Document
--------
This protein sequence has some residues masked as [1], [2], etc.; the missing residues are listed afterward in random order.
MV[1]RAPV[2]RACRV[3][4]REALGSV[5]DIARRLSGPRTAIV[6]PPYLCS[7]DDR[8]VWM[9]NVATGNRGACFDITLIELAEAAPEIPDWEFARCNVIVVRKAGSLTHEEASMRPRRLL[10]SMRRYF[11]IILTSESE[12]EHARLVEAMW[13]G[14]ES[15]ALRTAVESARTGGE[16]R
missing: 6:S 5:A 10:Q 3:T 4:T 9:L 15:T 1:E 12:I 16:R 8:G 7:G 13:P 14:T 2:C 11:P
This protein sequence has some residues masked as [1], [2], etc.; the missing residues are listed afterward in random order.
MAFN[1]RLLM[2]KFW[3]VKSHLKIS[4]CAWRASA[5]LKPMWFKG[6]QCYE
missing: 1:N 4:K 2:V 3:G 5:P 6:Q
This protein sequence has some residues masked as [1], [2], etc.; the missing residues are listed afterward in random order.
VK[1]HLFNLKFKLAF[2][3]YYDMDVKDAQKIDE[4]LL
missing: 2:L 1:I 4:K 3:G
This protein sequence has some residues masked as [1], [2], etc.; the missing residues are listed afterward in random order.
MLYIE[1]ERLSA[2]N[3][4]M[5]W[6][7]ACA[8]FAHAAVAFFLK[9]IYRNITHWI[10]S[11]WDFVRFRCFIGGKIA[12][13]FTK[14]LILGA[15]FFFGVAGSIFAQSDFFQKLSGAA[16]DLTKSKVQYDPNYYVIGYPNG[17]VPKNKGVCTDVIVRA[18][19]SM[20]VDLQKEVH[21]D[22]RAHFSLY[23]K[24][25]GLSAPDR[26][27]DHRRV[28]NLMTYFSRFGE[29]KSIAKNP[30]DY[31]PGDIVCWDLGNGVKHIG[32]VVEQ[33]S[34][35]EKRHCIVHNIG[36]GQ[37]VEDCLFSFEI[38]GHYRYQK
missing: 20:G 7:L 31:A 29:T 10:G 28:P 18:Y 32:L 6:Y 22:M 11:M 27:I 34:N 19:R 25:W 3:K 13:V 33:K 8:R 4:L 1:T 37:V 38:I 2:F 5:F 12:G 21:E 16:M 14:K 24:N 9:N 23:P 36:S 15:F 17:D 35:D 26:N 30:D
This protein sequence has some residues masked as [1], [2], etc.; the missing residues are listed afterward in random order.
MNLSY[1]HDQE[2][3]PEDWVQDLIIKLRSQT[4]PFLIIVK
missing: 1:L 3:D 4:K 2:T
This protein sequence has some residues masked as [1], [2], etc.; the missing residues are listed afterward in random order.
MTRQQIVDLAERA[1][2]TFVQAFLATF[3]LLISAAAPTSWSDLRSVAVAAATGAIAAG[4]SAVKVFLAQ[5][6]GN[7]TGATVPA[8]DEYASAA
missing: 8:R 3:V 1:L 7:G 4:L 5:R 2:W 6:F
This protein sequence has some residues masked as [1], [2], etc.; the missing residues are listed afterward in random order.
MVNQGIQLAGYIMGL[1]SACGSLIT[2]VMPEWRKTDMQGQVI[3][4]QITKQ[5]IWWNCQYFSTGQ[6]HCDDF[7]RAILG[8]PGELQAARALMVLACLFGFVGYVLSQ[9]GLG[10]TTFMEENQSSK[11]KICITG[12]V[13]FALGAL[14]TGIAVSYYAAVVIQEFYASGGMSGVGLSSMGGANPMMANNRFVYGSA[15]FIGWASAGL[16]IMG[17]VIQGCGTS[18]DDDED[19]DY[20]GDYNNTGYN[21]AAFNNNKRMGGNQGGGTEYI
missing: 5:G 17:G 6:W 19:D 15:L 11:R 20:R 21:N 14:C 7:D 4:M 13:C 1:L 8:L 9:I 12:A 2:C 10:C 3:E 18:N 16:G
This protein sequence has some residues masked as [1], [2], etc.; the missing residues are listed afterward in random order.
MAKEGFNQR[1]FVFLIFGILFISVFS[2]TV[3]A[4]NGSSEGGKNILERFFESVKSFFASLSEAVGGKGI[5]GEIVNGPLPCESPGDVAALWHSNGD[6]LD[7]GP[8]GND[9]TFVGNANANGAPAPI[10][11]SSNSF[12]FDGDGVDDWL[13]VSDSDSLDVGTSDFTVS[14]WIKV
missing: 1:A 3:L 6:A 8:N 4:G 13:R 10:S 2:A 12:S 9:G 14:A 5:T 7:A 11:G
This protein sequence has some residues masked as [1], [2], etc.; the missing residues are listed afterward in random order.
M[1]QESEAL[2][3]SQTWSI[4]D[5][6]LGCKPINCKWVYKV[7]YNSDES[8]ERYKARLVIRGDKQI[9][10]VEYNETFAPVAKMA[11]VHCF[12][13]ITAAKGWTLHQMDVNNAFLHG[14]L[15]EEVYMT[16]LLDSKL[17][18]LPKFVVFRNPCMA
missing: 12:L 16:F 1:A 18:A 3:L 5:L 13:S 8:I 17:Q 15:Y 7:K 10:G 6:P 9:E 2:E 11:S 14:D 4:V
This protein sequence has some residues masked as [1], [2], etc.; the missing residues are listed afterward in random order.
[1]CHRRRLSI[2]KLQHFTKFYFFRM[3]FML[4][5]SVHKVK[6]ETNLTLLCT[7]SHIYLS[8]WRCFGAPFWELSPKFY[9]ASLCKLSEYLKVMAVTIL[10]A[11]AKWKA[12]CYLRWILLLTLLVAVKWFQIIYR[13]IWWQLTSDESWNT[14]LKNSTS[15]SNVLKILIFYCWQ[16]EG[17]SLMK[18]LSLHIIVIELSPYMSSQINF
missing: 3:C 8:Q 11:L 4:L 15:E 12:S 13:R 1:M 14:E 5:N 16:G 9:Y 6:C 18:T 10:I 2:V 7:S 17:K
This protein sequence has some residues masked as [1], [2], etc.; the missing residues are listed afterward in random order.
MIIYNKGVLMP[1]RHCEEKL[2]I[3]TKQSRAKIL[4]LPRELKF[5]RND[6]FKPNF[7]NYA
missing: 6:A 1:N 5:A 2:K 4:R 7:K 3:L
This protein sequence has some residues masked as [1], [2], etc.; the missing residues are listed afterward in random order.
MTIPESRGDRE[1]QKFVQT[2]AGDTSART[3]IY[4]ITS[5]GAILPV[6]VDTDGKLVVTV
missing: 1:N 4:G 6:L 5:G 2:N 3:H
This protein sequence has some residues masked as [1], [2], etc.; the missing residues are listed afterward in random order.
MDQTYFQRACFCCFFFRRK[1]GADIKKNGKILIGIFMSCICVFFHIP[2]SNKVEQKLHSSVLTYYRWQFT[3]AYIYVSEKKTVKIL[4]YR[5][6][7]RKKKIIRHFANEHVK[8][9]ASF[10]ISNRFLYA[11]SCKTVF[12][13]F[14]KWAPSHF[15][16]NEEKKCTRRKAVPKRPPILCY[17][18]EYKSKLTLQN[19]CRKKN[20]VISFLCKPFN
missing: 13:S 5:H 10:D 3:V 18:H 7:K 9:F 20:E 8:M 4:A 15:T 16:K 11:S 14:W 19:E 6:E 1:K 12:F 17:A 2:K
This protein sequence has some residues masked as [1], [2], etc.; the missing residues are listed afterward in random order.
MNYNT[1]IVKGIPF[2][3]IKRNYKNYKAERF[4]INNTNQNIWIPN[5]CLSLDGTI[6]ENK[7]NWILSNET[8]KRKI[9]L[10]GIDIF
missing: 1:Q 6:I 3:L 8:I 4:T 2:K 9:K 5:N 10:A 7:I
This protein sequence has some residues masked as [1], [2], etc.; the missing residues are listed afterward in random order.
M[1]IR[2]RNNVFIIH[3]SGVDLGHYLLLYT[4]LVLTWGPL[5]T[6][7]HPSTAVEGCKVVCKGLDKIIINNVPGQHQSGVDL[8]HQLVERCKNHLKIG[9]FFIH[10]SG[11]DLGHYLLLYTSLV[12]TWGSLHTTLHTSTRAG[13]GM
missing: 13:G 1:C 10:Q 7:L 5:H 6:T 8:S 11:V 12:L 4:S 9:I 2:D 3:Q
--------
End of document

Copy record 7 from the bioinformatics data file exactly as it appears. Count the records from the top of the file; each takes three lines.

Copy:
This protein sequence has some residues masked as [1], [2], etc.; the missing residues are listed afterward in random order.
MVNQGIQLAGYIMGL[1]SACGSLIT[2]VMPEWRKTDMQGQVI[3][4]QITKQ[5]IWWNCQYFSTGQ[6]HCDDF[7]RAILG[8]PGELQAARALMVLACLFGFVGYVLSQ[9]GLG[10]TTFMEENQSSK[11]KICITG[12]V[13]FALGAL[14]TGIAVSYYAAVVIQEFYASGGMSGVGLSSMGGANPMMANNRFVYGSA[15]FIGWASAGL[16]IMG[17]VIQGCGTS[18]DDDED[19]DY[20]GDYNNTGYN[21]AAFNNNKRMGGNQGGGTEYI
missing: 5:G 17:G 6:W 19:D 15:L 11:R 20:R 21:N 14:C 7:D 4:M 13:C 1:L 8:L 9:I 12:A 2:C 10:C 3:E 18:N 16:G